ISSUED 10/22/97
Contact: Kara Villamil, or Mona S. Rowe





The second annual Pine Barrens Research Forum, featuring the latest research results on post-wildfire recovery and other issues relating to the pine barrens forests on Long Island and in other parts of the Northeast. Prominent scientists, educators and others are expected to attend.


Conference: Thursday, October 30, 8:30 a.m. to 5:00 p.m.
Field Trip: Friday, October 31, 8:30 a.m. to 12:30 p.m.
(Note: Due to limited bus space, media wishing to go on the field trip should call 632-9780 to reserve a seat in advance.)


Berkner Hall, Brookhaven National Laboratory. The Laboratory is located on William Floyd Parkway, 1.5 miles north of LIE Exit 68.


During the conference portion of the forum, environmental scientists from Long Island and the Northeast will exchange the latest ecological and geological findings on the pine barrens of Long Island, Cape Cod, New Jersey and the Connecticut River Valley.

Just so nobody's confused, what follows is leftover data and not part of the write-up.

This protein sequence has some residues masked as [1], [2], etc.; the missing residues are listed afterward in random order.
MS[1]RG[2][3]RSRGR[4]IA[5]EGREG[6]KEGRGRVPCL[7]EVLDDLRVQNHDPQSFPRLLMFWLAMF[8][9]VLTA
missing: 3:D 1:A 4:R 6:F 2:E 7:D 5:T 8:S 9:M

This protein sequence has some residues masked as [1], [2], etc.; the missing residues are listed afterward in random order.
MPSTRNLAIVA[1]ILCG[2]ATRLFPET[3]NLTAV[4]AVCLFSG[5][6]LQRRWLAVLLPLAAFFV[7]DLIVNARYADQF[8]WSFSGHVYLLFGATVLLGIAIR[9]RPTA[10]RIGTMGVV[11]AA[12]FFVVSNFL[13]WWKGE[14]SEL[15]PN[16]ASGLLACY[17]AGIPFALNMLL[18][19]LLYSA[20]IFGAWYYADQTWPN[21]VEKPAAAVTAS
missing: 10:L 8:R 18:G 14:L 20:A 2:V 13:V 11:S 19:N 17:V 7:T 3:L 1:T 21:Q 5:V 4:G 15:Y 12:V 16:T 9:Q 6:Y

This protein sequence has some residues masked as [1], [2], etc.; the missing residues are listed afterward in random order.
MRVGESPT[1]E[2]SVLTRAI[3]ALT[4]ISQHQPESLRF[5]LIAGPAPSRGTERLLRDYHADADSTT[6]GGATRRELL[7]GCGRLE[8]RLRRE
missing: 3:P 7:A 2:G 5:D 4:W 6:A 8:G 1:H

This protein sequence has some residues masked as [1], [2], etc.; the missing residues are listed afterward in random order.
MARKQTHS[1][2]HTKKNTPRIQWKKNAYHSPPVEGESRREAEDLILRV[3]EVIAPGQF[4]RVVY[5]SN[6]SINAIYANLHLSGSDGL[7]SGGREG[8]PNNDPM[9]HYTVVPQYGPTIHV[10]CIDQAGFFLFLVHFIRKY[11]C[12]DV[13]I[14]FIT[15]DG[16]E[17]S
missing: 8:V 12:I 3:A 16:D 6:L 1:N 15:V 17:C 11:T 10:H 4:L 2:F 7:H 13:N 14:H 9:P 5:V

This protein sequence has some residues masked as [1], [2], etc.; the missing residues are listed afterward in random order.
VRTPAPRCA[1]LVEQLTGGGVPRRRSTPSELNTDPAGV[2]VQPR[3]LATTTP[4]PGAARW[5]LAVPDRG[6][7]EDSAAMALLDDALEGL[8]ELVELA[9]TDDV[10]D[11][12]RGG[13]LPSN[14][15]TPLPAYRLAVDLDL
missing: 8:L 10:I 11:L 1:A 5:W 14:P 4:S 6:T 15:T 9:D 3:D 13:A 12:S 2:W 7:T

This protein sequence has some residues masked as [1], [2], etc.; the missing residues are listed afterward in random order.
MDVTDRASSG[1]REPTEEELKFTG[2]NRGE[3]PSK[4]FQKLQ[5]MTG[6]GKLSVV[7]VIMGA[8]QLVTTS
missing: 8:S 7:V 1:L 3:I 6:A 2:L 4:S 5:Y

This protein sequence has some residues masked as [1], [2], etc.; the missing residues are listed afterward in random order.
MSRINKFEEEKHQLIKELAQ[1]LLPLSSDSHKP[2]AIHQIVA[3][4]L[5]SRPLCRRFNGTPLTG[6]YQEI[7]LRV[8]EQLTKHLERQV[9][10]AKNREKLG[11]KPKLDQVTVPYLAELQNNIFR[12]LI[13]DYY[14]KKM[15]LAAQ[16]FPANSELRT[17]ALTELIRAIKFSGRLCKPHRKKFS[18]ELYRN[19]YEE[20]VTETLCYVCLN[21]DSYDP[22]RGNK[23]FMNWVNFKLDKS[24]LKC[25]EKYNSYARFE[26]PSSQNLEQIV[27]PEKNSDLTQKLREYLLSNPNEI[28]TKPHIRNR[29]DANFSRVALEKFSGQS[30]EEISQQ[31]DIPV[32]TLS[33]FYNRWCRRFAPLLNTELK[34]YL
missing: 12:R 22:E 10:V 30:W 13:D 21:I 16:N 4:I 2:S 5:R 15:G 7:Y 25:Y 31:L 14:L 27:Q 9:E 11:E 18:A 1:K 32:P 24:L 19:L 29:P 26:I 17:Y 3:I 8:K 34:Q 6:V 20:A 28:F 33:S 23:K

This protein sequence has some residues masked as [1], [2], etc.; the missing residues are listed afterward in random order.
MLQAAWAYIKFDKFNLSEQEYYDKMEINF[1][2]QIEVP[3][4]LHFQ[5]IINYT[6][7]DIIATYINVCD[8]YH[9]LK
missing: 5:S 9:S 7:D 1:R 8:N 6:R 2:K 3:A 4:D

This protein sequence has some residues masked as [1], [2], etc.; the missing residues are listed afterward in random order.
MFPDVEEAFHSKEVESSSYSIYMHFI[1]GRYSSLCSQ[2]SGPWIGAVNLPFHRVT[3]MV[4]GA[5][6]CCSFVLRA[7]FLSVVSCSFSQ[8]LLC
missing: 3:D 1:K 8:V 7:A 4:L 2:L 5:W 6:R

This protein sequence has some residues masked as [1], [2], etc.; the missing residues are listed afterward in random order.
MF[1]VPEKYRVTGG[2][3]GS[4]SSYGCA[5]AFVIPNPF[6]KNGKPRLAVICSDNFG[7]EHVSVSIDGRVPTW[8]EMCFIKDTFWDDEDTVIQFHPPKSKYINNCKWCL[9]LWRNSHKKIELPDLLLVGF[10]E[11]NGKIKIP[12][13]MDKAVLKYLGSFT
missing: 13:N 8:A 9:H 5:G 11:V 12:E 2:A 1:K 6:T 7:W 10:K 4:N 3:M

The field trip will allow forum participants to examine pine barrens areas on the 5,300-acre BNL site, as well as an area of the Rocky Point Natural Resources Management Area, managed by the New York State Department of Environmental Conservation. Part of the Rocky Point area was burned by wildfires in 1995.

The forum is a cooperative effort of Suffolk County's Pine Barrens Commission, the Long Island Groundwater Institute and Brookhaven Lab.

Long Island's 100,000 acres of pine barrens act as a filter to purify groundwater, which is the only source of drinking water for both Suffolk and Nassau counties. They are protected under the New York State Pine Barrens Protection Act. Brookhaven Lab's 5,300-acre site, which is largely undeveloped, constitutes about five percent of the Long Island pine barrens.

The pine barrens constitute a unique forest ecosystem, found only on Long Island, southern New Jersey and in a few other places. A pine barrens ecosystem features sandy soil, pitch pine and scrub oak trees, and diverse animal and plant undergrowth species. The pine barrens withstand periodic burning by wildfires, which can release pitch pine seeds without damaging the parent trees.